Hard-liners are also preparing to assail Gorbachev tomorrow when a plenary meeting of the Soviet Communist Party's Central Committee is convened. Rumors of Gorbachev's pending ouster as Party general secretary abound, fueled by calls from local party organizations across the country to disassociate the party from the government's economic policies.

"The Communist Party should be led by another man," said Col. Nikolai Petrushenko, one of Soyuz's more flamboyant leaders. "It would make it possible for the party to bluntly state that the policy pursued by the president is the program of the opposition and not the program and goals of the CPSU [Communist Party of the Soviet Union]."

A gathering of democratic factions from republic parliaments across the Soviet Union met Sunday and yesterday in Moscow as well. The democrats called for a transfer of power from central government structures to the republics and formation of a "government of popular trust."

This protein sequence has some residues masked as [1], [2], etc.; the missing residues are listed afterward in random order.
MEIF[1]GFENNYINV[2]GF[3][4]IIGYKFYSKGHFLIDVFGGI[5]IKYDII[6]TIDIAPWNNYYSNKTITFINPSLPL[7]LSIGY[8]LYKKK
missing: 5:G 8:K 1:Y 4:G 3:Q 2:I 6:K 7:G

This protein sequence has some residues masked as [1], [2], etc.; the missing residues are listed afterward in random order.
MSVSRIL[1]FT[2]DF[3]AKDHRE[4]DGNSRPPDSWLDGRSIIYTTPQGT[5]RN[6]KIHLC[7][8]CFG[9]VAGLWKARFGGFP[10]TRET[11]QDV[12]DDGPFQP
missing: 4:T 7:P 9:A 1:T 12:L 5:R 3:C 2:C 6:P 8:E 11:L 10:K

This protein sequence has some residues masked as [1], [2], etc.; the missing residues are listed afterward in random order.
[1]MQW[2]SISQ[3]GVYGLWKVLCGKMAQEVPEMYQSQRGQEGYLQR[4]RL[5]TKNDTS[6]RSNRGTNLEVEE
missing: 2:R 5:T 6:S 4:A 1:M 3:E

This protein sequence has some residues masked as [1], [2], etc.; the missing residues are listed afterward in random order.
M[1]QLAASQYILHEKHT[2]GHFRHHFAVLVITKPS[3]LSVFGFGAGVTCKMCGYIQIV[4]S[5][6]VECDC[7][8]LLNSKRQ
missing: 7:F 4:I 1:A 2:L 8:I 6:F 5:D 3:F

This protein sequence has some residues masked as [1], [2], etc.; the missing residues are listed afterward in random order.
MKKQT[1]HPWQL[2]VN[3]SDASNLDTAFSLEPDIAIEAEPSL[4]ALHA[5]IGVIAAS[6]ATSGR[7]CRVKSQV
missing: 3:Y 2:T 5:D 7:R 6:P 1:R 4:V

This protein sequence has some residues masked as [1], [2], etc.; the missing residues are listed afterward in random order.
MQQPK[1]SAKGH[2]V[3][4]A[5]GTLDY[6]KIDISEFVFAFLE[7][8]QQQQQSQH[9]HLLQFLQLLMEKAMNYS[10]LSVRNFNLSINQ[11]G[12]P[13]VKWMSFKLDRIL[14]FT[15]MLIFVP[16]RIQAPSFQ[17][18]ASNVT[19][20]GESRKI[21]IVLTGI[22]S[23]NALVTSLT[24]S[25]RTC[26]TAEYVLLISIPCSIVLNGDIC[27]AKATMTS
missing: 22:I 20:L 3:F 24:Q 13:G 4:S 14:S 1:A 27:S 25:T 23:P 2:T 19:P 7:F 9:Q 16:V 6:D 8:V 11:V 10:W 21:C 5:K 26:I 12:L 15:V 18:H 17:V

Increasingly, however, the democrats are quieting attacks on Gorbachev, in part because of right-wing moves against him. Instead they are offering to form a coalition bloc. Russian parliament deputy chairman Ruslan Khasbulatov, deputy to Russian leader Boris Yeltsin, told the conference last weekend that he did not support miners' demands for Gorbachev's resignation. "However," Mr. Khasbulatov continued, "the president should consider formation of a national reconciliation government with the participat ion of the republics."

The prominent Polish intellectual Adam Michnik, a leader of the Solidarity movement, compared Gorbachev's situation to that of Poland's former President, Gen. Wojciech Jaruzelski. After a visit here, Mr. Michnik wrote in the liberal weekly Moscow News:

"Jaruzelski was in a similar predicament twice before: on the verge of the introduction of the state of emergency, and in December 1988, before deciding to legalize Solidarity and embark on the Round Table policy. The general had to accept the idea of this Round Table, because military rule hadn't solved the country's problems. What will Gorbachev's choice be?"